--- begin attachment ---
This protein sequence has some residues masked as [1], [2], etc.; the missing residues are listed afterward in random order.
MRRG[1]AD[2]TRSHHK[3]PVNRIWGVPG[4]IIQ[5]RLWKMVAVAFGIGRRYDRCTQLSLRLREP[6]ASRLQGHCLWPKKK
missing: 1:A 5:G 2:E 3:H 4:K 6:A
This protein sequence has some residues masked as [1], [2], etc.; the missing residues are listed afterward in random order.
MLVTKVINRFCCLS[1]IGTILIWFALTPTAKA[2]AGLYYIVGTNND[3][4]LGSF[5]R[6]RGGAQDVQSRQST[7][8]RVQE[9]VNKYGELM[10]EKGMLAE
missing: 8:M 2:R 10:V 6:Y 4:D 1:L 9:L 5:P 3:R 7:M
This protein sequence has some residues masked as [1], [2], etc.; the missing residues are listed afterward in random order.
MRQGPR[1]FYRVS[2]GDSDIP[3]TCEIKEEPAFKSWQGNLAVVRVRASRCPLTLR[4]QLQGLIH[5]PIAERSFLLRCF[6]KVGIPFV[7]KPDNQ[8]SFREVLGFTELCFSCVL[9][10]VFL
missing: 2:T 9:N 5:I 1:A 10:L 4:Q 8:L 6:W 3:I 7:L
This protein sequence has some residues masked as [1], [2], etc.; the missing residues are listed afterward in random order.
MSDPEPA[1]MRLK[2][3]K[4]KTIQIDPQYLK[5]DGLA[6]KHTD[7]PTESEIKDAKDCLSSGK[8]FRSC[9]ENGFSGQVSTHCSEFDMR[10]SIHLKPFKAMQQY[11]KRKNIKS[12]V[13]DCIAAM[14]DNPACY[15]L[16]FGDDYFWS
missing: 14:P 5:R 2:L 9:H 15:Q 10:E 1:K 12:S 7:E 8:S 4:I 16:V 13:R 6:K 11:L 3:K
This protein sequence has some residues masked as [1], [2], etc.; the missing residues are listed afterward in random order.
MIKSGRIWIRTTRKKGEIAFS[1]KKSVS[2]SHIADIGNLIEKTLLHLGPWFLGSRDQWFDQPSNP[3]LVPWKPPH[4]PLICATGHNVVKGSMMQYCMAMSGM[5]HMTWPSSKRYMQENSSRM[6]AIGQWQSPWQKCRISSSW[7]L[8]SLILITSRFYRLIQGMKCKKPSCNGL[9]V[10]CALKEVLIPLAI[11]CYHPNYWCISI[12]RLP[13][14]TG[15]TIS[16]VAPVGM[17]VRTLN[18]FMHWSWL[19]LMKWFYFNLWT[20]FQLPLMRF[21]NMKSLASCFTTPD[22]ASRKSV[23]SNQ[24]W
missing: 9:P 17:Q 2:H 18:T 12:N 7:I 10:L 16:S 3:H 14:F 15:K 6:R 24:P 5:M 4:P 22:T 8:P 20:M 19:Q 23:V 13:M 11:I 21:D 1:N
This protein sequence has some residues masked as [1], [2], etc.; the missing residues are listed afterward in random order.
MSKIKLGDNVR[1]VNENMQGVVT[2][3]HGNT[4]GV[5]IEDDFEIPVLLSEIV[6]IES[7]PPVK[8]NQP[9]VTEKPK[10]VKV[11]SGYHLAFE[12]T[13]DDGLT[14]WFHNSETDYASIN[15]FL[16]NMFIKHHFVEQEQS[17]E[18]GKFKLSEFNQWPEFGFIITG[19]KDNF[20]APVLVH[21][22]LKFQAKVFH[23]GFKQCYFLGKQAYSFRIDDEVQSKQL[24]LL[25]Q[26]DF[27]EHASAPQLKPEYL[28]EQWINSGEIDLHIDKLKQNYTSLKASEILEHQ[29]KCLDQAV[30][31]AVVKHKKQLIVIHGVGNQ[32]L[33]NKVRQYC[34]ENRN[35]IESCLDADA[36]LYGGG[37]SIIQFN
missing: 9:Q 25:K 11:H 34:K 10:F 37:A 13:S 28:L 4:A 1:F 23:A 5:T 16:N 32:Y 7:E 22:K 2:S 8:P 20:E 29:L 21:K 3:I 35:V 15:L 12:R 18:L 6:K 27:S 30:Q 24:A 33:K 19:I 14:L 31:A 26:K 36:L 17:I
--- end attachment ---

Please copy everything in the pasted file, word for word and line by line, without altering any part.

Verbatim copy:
This protein sequence has some residues masked as [1], [2], etc.; the missing residues are listed afterward in random order.
MRRG[1]AD[2]TRSHHK[3]PVNRIWGVPG[4]IIQ[5]RLWKMVAVAFGIGRRYDRCTQLSLRLREP[6]ASRLQGHCLWPKKK
missing: 1:A 5:G 2:E 3:H 4:K 6:A
This protein sequence has some residues masked as [1], [2], etc.; the missing residues are listed afterward in random order.
MLVTKVINRFCCLS[1]IGTILIWFALTPTAKA[2]AGLYYIVGTNND[3][4]LGSF[5]R[6]RGGAQDVQSRQST[7][8]RVQE[9]VNKYGELM[10]EKGMLAE
missing: 8:M 2:R 10:V 6:Y 4:D 1:L 9:L 5:P 3:R 7:M
This protein sequence has some residues masked as [1], [2], etc.; the missing residues are listed afterward in random order.
MRQGPR[1]FYRVS[2]GDSDIP[3]TCEIKEEPAFKSWQGNLAVVRVRASRCPLTLR[4]QLQGLIH[5]PIAERSFLLRCF[6]KVGIPFV[7]KPDNQ[8]SFREVLGFTELCFSCVL[9][10]VFL
missing: 2:T 9:N 5:I 1:A 10:L 4:Q 8:L 6:W 3:I 7:L
This protein sequence has some residues masked as [1], [2], etc.; the missing residues are listed afterward in random order.
MSDPEPA[1]MRLK[2][3]K[4]KTIQIDPQYLK[5]DGLA[6]KHTD[7]PTESEIKDAKDCLSSGK[8]FRSC[9]ENGFSGQVSTHCSEFDMR[10]SIHLKPFKAMQQY[11]KRKNIKS[12]V[13]DCIAAM[14]DNPACY[15]L[16]FGDDYFWS
missing: 14:P 5:R 2:L 9:H 15:Q 10:E 1:K 12:S 7:E 8:S 4:I 16:V 13:R 6:K 11:L 3:K
This protein sequence has some residues masked as [1], [2], etc.; the missing residues are listed afterward in random order.
MIKSGRIWIRTTRKKGEIAFS[1]KKSVS[2]SHIADIGNLIEKTLLHLGPWFLGSRDQWFDQPSNP[3]LVPWKPPH[4]PLICATGHNVVKGSMMQYCMAMSGM[5]HMTWPSSKRYMQENSSRM[6]AIGQWQSPWQKCRISSSW[7]L[8]SLILITSRFYRLIQGMKCKKPSCNGL[9]V[10]CALKEVLIPLAI[11]CYHPNYWCISI[12]RLP[13][14]TG[15]TIS[16]VAPVGM[17]VRTLN[18]FMHWSWL[19]LMKWFYFNLWT[20]FQLPLMRF[21]NMKSLASCFTTPD[22]ASRKSV[23]SNQ[24]W
missing: 9:P 17:Q 2:H 18:T 12:N 7:I 10:L 16:S 3:H 14:F 15:K 6:R 24:P 5:M 4:P 22:T 8:P 20:M 19:Q 23:V 13:M 11:I 21:D 1:N
This protein sequence has some residues masked as [1], [2], etc.; the missing residues are listed afterward in random order.
MSKIKLGDNVR[1]VNENMQGVVT[2][3]HGNT[4]GV[5]IEDDFEIPVLLSEIV[6]IES[7]PPVK[8]NQP[9]VTEKPK[10]VKV[11]SGYHLAFE[12]T[13]DDGLT[14]WFHNSETDYASIN[15]FL[16]NMFIKHHFVEQEQS[17]E[18]GKFKLSEFNQWPEFGFIITG[19]KDNF[20]APVLVH[21][22]LKFQAKVFH[23]GFKQCYFLGKQAYSFRIDDEVQSKQL[24]LL[25]Q[26]DF[27]EHASAPQLKPEYL[28]EQWINSGEIDLHIDKLKQNYTSLKASEILEHQ[29]KCLDQAV[30][31]AVVKHKKQLIVIHGVGNQ[32]L[33]NKVRQYC[34]ENRN[35]IESCLDADA[36]LYGGG[37]SIIQFN
missing: 9:Q 25:K 11:H 34:K 10:F 37:A 13:S 28:L 4:A 1:F 23:A 5:T 16:N 32:Y 7:E 22:K 2:S 8:P 20:E 29:L 21:K 3:I 35:V 15:L 12:R 18:L 6:K 27:S 30:Q 24:A 33:K 19:I 14:L 31:A 26:K 36:L 17:I